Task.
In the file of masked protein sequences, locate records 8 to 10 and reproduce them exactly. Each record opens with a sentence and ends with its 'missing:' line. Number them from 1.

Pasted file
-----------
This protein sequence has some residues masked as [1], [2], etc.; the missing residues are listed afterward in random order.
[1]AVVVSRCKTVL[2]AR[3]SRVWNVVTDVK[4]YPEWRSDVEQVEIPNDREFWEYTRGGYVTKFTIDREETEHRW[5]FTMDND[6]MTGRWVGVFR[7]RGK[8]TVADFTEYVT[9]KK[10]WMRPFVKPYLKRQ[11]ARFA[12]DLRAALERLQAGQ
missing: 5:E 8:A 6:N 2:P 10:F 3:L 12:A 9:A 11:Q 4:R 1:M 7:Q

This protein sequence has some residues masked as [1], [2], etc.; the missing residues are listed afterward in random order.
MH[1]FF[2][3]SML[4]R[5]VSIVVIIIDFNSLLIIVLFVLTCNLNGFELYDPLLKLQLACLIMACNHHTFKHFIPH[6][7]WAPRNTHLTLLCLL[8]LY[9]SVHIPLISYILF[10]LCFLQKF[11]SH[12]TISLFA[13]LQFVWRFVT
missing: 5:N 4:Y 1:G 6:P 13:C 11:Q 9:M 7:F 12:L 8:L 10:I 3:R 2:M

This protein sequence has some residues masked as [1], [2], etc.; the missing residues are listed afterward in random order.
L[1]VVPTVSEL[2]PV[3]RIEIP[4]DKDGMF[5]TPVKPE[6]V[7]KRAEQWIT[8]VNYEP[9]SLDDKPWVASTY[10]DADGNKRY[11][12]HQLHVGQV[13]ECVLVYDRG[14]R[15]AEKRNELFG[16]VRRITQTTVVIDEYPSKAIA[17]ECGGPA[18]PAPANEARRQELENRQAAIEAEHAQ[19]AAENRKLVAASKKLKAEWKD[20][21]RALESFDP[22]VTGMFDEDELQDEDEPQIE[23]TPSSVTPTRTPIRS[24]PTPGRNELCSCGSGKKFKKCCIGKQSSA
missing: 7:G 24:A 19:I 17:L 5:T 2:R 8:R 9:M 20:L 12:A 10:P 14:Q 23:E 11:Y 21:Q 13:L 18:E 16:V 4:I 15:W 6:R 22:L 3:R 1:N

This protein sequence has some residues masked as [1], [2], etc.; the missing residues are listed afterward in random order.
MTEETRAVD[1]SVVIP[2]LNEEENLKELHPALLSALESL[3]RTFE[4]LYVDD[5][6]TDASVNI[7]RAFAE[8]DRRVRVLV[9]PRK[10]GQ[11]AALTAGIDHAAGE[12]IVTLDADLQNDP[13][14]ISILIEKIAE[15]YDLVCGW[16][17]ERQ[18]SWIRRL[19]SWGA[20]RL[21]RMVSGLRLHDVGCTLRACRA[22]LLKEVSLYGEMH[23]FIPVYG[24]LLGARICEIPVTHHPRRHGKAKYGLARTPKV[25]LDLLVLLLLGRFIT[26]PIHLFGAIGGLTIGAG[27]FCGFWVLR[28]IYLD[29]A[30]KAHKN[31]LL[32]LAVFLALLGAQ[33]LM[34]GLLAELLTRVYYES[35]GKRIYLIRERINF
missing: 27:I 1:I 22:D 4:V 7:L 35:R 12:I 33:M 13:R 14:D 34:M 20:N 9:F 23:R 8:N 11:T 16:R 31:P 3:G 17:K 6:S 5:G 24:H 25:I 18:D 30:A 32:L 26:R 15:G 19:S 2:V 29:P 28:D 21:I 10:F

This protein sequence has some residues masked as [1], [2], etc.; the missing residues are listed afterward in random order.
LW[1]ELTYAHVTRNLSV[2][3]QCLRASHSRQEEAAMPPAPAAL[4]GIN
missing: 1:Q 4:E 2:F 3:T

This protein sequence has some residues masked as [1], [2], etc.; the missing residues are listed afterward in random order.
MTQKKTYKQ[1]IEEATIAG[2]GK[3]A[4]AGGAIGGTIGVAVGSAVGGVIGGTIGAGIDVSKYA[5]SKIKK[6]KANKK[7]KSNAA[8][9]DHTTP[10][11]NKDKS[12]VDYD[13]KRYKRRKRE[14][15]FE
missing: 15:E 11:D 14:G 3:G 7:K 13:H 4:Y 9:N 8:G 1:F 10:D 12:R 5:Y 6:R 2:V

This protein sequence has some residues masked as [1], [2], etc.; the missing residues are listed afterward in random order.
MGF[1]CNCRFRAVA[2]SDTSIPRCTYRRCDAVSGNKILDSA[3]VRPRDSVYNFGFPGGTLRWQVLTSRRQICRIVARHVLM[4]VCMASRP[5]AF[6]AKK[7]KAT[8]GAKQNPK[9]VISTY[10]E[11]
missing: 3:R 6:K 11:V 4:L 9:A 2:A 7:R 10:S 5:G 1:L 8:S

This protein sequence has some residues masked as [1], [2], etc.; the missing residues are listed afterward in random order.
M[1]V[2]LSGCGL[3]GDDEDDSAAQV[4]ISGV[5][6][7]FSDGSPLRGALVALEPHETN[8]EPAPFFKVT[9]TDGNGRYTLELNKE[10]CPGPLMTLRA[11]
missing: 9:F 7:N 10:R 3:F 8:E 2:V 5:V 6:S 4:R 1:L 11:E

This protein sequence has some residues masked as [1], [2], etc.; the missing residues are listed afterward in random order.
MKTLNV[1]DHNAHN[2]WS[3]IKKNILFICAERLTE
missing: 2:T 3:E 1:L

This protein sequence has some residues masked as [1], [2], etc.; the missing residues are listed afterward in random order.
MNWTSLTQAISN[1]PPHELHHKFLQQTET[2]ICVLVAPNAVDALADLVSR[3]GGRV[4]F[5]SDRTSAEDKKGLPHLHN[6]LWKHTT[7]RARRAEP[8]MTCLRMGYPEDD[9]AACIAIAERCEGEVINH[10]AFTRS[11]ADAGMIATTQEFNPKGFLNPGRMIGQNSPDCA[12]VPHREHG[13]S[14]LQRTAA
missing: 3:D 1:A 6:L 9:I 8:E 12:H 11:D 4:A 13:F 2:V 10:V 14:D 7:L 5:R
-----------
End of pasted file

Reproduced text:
This protein sequence has some residues masked as [1], [2], etc.; the missing residues are listed afterward in random order.
M[1]V[2]LSGCGL[3]GDDEDDSAAQV[4]ISGV[5][6][7]FSDGSPLRGALVALEPHETN[8]EPAPFFKVT[9]TDGNGRYTLELNKE[10]CPGPLMTLRA[11]
missing: 9:F 7:N 10:R 3:F 8:E 2:V 5:V 6:S 4:R 1:L 11:E

This protein sequence has some residues masked as [1], [2], etc.; the missing residues are listed afterward in random order.
MKTLNV[1]DHNAHN[2]WS[3]IKKNILFICAERLTE
missing: 2:T 3:E 1:L

This protein sequence has some residues masked as [1], [2], etc.; the missing residues are listed afterward in random order.
MNWTSLTQAISN[1]PPHELHHKFLQQTET[2]ICVLVAPNAVDALADLVSR[3]GGRV[4]F[5]SDRTSAEDKKGLPHLHN[6]LWKHTT[7]RARRAEP[8]MTCLRMGYPEDD[9]AACIAIAERCEGEVINH[10]AFTRS[11]ADAGMIATTQEFNPKGFLNPGRMIGQNSPDCA[12]VPHREHG[13]S[14]LQRTAA
missing: 3:D 1:A 6:L 9:I 8:E 12:H 11:D 4:A 13:F 2:V 10:V 14:D 7:L 5:R